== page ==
Scientists have warned for years about the dangers of global warming, raising the grim specter of rising sea levels and cities being swallowed by the ocean. It all seemed more like a Hollywood movie plot than reality. But for residents of the Pacific island nation of Kiribati, global warming is a terrifying real problem: Their entire country is about to be submerged under water.
At this point, the only workable solution seems to be to abandon the island entirely. That is why the president of Kiribati, Anote Tong, is in desperate negotiations with the country of Fiji to find his nation a new, higher elevation home.
The ambitious plan, according to Tong, calls for a slow integration of his people into Fiji to reduce the impact on the Fijian people. An initial wave would send only skilled workers to Fiji. Subsequent waves of immigration would bring the rest of the nation's population, estimated to be just north of 110,000.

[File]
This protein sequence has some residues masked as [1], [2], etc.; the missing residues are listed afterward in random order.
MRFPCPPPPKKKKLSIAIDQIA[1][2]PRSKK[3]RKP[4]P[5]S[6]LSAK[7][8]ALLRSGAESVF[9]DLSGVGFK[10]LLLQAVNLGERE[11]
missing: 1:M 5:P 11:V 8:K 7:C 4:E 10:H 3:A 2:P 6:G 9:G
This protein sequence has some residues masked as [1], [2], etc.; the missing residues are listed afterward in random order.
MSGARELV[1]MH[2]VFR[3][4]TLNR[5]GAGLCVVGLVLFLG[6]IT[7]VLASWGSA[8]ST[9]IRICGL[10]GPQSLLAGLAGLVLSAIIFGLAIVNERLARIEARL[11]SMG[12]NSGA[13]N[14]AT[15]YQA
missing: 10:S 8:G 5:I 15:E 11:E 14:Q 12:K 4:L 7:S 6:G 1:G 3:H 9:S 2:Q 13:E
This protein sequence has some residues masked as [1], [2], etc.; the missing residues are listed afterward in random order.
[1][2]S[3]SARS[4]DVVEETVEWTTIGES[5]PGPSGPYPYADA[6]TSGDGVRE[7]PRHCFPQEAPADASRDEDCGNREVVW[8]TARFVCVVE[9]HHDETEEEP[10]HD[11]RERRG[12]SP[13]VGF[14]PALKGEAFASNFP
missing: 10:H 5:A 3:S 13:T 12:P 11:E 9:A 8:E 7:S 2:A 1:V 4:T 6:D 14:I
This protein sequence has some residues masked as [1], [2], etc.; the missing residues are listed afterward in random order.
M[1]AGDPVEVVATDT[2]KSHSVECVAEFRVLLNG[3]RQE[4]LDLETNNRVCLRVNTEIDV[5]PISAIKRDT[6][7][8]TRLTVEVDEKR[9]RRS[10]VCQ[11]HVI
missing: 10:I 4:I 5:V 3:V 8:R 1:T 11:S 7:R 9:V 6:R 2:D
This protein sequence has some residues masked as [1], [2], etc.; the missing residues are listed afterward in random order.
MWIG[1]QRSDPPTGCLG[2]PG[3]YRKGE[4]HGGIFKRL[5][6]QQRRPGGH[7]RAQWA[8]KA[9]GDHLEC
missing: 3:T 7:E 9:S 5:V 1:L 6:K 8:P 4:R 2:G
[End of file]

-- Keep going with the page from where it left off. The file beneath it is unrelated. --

Already, the ocean has claimed a number of Kiribati's atolls, and much of the nation's agriculture and fresh water reserves have been ruined by invading salt water. Villages have been abandoned, and it is believed that the nation will soon be uninhabitable.
Kiribati, a sovereign nation recognized by the U.N., is considered to be one of the most sensitive to climate change and rising sea levels. The average elevation of the island is about 6 feet above sea level.
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